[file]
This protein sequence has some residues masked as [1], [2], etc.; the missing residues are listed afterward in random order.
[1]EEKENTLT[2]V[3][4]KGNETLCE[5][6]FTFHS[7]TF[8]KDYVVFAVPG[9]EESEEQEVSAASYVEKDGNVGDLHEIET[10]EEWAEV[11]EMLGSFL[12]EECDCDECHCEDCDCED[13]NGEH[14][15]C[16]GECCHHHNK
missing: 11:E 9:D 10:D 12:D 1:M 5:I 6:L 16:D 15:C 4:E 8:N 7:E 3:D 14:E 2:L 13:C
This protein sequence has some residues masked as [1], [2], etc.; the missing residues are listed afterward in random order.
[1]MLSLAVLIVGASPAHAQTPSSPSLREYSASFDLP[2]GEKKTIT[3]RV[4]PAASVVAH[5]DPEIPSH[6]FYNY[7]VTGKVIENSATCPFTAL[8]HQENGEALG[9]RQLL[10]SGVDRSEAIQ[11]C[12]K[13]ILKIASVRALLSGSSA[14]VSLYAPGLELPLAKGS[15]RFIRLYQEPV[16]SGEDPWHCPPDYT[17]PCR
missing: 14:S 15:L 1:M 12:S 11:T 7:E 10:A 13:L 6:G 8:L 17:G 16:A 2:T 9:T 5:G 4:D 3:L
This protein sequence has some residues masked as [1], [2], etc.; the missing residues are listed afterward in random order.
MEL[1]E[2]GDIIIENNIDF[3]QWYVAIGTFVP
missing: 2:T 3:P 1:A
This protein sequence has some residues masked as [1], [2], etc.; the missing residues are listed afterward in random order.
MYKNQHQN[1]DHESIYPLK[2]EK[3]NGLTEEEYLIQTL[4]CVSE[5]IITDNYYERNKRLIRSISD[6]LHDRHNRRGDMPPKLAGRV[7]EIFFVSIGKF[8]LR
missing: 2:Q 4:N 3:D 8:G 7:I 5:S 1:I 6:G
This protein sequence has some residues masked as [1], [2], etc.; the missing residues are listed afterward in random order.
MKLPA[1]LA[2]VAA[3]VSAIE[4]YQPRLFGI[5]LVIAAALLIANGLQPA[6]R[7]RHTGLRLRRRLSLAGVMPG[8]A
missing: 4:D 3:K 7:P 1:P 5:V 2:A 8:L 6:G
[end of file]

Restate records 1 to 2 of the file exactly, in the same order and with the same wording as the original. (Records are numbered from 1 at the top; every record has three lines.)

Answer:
This protein sequence has some residues masked as [1], [2], etc.; the missing residues are listed afterward in random order.
[1]EEKENTLT[2]V[3][4]KGNETLCE[5][6]FTFHS[7]TF[8]KDYVVFAVPG[9]EESEEQEVSAASYVEKDGNVGDLHEIET[10]EEWAEV[11]EMLGSFL[12]EECDCDECHCEDCDCED[13]NGEH[14][15]C[16]GECCHHHNK
missing: 11:E 9:D 10:D 12:D 1:M 5:I 6:L 16:D 15:C 4:E 8:N 7:E 3:D 14:E 2:L 13:C
This protein sequence has some residues masked as [1], [2], etc.; the missing residues are listed afterward in random order.
[1]MLSLAVLIVGASPAHAQTPSSPSLREYSASFDLP[2]GEKKTIT[3]RV[4]PAASVVAH[5]DPEIPSH[6]FYNY[7]VTGKVIENSATCPFTAL[8]HQENGEALG[9]RQLL[10]SGVDRSEAIQ[11]C[12]K[13]ILKIASVRALLSGSSA[14]VSLYAPGLELPLAKGS[15]RFIRLYQEPV[16]SGEDPWHCPPDYT[17]PCR
missing: 14:S 15:L 1:M 12:S 11:T 7:E 10:A 13:L 6:G 8:L 17:G 16:A 2:T 9:T 5:G 4:D 3:L